One moment ...
Project items

Items saved from this article

This article has been saved
Highlights (0)
Some of your highlights are legacy items.

Highlights saved before July 30, 2012 will not be displayed on their respective source pages.

You can easily re-create the highlights by opening the book page or article, selecting the text, and clicking “Highlight.”

Citations (0)
Some of your citations are legacy items.

Any citation created before July 30, 2012 will labeled as a “Cited page.” New citations will be saved as cited passages, pages or articles.

We also added the ability to view new citations from your projects or the book or article where you created them.

Notes (0)
Bookmarks (0)

You have no saved items from this article

Project items include:
  • Saved book/article
  • Highlights
  • Quotes/citations
  • Notes
  • Bookmarks
Notes
Cite this article

Cited article

Style
Citations are available only to our active members.
Sign up now to cite pages or passages in MLA, APA and Chicago citation styles.

(Einhorn, 1992, p. 25)

(Einhorn 25)

1

1. Lois J. Einhorn, Abraham Lincoln, the Orator: Penetrating the Lincoln Legend (Westport, CT: Greenwood Press, 1992), 25, http://www.questia.com/read/27419298.

Cited article

Biographies of Three Women Writers
Settings

Settings

Typeface
Text size Smaller Larger
Search within

Search within this article

Look up

Look up a word

  • Dictionary
  • Thesaurus
Please submit a word or phrase above.
Print this page

Print this page

Why can't I print more than one page at a time?

Full screen

matching results for page

Cited passage

Style
Citations are available only to our active members.
Sign up now to cite pages or passages in MLA, APA and Chicago citation styles.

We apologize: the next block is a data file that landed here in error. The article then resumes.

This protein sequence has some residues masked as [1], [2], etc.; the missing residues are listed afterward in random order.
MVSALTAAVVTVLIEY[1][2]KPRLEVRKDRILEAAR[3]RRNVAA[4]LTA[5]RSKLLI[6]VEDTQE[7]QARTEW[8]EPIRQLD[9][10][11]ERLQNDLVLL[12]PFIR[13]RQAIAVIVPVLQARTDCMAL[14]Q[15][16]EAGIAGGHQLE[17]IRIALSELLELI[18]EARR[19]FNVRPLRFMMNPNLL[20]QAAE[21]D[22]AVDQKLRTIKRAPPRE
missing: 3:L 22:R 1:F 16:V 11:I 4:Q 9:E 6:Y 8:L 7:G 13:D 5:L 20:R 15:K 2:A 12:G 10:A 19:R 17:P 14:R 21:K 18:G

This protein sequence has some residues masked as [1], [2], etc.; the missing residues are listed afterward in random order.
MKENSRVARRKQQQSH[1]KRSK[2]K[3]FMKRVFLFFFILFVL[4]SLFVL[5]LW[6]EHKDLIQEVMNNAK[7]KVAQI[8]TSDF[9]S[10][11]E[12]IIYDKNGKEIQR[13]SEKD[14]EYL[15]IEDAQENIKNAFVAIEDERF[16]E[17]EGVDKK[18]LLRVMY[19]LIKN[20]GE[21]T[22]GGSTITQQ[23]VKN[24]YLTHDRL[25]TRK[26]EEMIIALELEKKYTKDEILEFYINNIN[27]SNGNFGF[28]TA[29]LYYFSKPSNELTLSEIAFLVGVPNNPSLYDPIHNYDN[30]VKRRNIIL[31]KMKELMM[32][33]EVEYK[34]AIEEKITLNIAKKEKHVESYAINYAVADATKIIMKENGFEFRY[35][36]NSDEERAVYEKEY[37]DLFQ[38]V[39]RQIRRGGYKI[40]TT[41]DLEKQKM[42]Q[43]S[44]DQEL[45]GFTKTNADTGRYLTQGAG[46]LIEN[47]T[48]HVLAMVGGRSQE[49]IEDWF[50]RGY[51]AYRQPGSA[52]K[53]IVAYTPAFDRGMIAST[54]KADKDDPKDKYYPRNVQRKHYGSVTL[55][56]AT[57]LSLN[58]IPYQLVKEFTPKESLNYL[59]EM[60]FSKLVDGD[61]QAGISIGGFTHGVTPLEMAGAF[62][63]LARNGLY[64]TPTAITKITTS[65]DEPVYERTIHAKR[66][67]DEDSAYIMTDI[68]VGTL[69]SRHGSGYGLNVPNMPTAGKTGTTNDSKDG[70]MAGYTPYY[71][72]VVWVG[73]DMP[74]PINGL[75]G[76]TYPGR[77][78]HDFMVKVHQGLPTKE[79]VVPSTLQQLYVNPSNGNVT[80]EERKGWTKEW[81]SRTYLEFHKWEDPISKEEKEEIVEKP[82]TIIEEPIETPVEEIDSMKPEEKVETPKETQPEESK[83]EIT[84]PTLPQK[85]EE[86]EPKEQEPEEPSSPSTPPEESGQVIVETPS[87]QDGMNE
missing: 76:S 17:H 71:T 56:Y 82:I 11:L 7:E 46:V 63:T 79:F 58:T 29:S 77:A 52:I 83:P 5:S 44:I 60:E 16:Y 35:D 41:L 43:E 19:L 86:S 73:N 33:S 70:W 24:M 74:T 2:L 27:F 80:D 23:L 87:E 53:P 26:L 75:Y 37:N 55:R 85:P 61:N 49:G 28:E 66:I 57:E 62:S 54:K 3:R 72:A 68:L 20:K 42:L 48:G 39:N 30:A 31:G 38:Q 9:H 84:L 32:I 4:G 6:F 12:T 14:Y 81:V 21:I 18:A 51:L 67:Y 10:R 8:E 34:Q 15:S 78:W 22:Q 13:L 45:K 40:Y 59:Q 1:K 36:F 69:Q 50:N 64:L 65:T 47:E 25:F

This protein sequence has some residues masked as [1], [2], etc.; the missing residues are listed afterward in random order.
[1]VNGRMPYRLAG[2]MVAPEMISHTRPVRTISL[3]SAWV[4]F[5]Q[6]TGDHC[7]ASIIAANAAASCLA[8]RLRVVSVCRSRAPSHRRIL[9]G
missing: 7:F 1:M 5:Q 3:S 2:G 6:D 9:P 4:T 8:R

"Portraying himself as an honest, ordinary person helped Lincoln identify with his audiences." (Einhorn, 1992, p. 25).

"Portraying himself as an honest, ordinary person helped Lincoln identify with his audiences." (Einhorn 25)

"Portraying himself as an honest, ordinary person helped Lincoln identify with his audiences."1

1. Lois J. Einhorn, Abraham Lincoln, the Orator: Penetrating the Lincoln Legend (Westport, CT: Greenwood Press, 1992), 25, http://www.questia.com/read/27419298.

Cited passage

Welcome to the new Questia Reader

The Questia Reader has been updated to provide you with an even better online reading experience.  It is now 100% Responsive, which means you can read our books and articles on any sized device you wish.  All of your favorite tools like notes, highlights, and citations are still here, but the way you select text has been updated to be easier to use, especially on touchscreen devices.  Here's how:

1. Click or tap the first word you want to select.
2. Click or tap the last word you want to select.

OK, got it!

Thanks for trying Questia!

Please continue trying out our research tools, but please note, full functionality is available only to our active members.

Your work will be lost once you leave this Web page.

For full access in an ad-free environment, sign up now for a FREE, 1-day trial.

Already a member? Log in now.